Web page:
Frequently Asked Questions

What happens to my NetID and password, and my Duke Email? You should have access to Sakai and your Duke email using your NetID for about a year after graduation. Contact OIT with any questions.

What about electronic books owned by the Duke Libraries? E-books require an active NetID and password for access. Your OneLink account will not work for e-books.

What about non-library, open access resources? Are there any you recommend? Visit this research guide for a comprehensive list of open access resources for the study of religion and theology.

What about printing or scanning in the library? We have several scanners that you can use without logging in, and from which you can save files to a flash drive or email them to yourself. If you want to print anything at the library, you will need to purchase an eprint/copy card from Perkins Library. See this page for more details.

When can I visit the library? Check this page for Divinity Library hours, and find hours for other Duke University Libraries here.

Where can I park? Duke Alumni are eligible for an evenings and weekends parking pass valid for certain Duke parking lots. Visit this page to request your pass and learn more.

What else do I get as a Duke graduate? There are several perks and discounts and other benefits that come with your Duke Alumni account! Visit the Duke Alumni Benefits page to learn more.

Returning Duke Library Books

 

How to return your books — if you are on campus:

Outside the Library: Use a Book Drop

You may return your books on campus, either at the external book drop at Perkins Library’s main entrance (off the quad) or at the Divinity Library. (Remember, the Divinity School can only be accessed by your Duke ID.) All returned library books will be quarantined for 48 hours before they are checked in—so even after you return your books, they will stay listed as loans on your account for some time.

Inside the Library: Use a Book Cart 

If you are in the Divinity Library for a reservation, please return any books (whether you have checked them out or merely handled them in the library during your reservation) to the shelves and book carts that are labeled for book returns. Please do not try to hand your books to a librarian. Returned books will be moved to quarantine for 48 hours before they are checked in–so even after you return your books, they will stay listed as loans on your account for some time.

 

How to return your books — if you are not on campus:

Outside of Durham: mail your books to Duke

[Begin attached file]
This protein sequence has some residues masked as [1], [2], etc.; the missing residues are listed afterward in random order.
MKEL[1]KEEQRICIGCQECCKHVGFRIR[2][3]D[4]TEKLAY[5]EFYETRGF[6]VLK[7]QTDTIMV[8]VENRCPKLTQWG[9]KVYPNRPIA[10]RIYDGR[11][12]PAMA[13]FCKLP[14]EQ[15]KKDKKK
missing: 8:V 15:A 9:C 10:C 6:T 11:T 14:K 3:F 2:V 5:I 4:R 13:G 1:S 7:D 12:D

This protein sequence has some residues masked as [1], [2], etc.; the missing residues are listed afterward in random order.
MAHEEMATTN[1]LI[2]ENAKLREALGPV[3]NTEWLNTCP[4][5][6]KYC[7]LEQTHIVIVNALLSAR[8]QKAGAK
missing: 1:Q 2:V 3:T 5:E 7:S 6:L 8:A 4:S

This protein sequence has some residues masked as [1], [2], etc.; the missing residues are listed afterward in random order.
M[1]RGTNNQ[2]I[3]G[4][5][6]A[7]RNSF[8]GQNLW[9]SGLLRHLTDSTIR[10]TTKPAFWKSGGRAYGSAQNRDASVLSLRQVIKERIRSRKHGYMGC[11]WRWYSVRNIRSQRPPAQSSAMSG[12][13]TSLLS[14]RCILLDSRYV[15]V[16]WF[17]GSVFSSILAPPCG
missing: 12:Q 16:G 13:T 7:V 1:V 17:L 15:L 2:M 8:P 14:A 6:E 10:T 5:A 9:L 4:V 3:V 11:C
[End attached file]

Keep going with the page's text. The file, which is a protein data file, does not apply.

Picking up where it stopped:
You may return your library books through the mail. Please obtain a tracking number for your package, and ship the books to

Perkins Library

411 Chapel Drive

Durham, NC 27708

Attn: Access and Delivery Services

OR

Duke Divinity School Library

407 Chapel Drive

Box 90972

Durham, NC 27708

 

Within Durham: visit the Golden Warehouse

You may also return your books off campus, at the Golden Warehouse. (Yes, this is a real place, and you can drive up and bring your books to it.) Duke’s off-site shipping and receiving facility is located at 100 Golden Drive, Durham, NC 27705. Here are some specific notes for the use of this facility:

    • Place your materials in a box clearly labeled on the outside with “Perkins Library, Attn: Access and Delivery Services”
    • Drop off at this facility is limited to the hours of 8:30am to 4:00pm, Monday through Friday.
    • You must park in the rear parking lot and enter through the warehouse. A bin is set up for book collection by the warehouse.
    • Please remember to practice social distancing, especially as you encounter Duke staff working at this facility.

 

Still have questions? Please contact divlib@duke.edu or use our Ask a Librarian form.

Divinity Library Tips for Offsite Research

Need help looking for online resources to support your research project? This guide aims to put all the links you need in one place. Below, find out how to contact a librarian about your research question; watch recorded tutorials that walk you through search strategies for various databases; and find a list of helpful links to connect you with additional online resources to support your research.

Not sure where to begin? Go straight to the source: librarians are still working offsite to answer your research questions and give you advice about where to find the sources you need. You can submit a general email query, set up an appointment with a librarian, or request a purchase.

Use this email form to ask us anything: from factual inquiries about the library’s holdings and services, to citation verification, to selection and use of electronic databases and resources, to guidance on how to begin library research for a term paper or class project.

Prefer to set up a Zoom appointment to have a conversation with a librarian? No problem! Make an appointment with a librarian so that we can hear more about your research interests. Zoom allows us to share our screen, so we can also walk you through searches of databases or other resources we think will be helpful to your project!

Make an Appointment with Katie Benjamin

Make an Appointment with Lacey Hudspeth